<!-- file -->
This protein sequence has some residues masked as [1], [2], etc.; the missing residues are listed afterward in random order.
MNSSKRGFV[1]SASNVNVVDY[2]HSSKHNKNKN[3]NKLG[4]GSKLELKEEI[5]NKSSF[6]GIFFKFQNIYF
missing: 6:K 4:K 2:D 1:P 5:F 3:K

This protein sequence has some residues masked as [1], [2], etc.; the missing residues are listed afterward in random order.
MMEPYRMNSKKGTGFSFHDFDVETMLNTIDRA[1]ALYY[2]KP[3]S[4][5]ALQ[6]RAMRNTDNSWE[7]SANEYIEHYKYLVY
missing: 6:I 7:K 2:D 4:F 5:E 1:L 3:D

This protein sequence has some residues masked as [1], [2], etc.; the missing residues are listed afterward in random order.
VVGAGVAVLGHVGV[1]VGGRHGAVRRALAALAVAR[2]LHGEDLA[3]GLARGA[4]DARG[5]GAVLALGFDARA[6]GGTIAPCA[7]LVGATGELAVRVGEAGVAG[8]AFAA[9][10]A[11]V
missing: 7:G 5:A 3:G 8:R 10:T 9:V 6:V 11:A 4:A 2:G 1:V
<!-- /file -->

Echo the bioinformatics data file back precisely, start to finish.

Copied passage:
This protein sequence has some residues masked as [1], [2], etc.; the missing residues are listed afterward in random order.
MNSSKRGFV[1]SASNVNVVDY[2]HSSKHNKNKN[3]NKLG[4]GSKLELKEEI[5]NKSSF[6]GIFFKFQNIYF
missing: 6:K 4:K 2:D 1:P 5:F 3:K

This protein sequence has some residues masked as [1], [2], etc.; the missing residues are listed afterward in random order.
MMEPYRMNSKKGTGFSFHDFDVETMLNTIDRA[1]ALYY[2]KP[3]S[4][5]ALQ[6]RAMRNTDNSWE[7]SANEYIEHYKYLVY
missing: 6:I 7:K 2:D 4:F 5:E 1:L 3:D

This protein sequence has some residues masked as [1], [2], etc.; the missing residues are listed afterward in random order.
VVGAGVAVLGHVGV[1]VGGRHGAVRRALAALAVAR[2]LHGEDLA[3]GLARGA[4]DARG[5]GAVLALGFDARA[6]GGTIAPCA[7]LVGATGELAVRVGEAGVAG[8]AFAA[9][10]A[11]V
missing: 7:G 5:A 3:G 8:R 10:T 9:V 6:V 11:A 4:A 2:G 1:V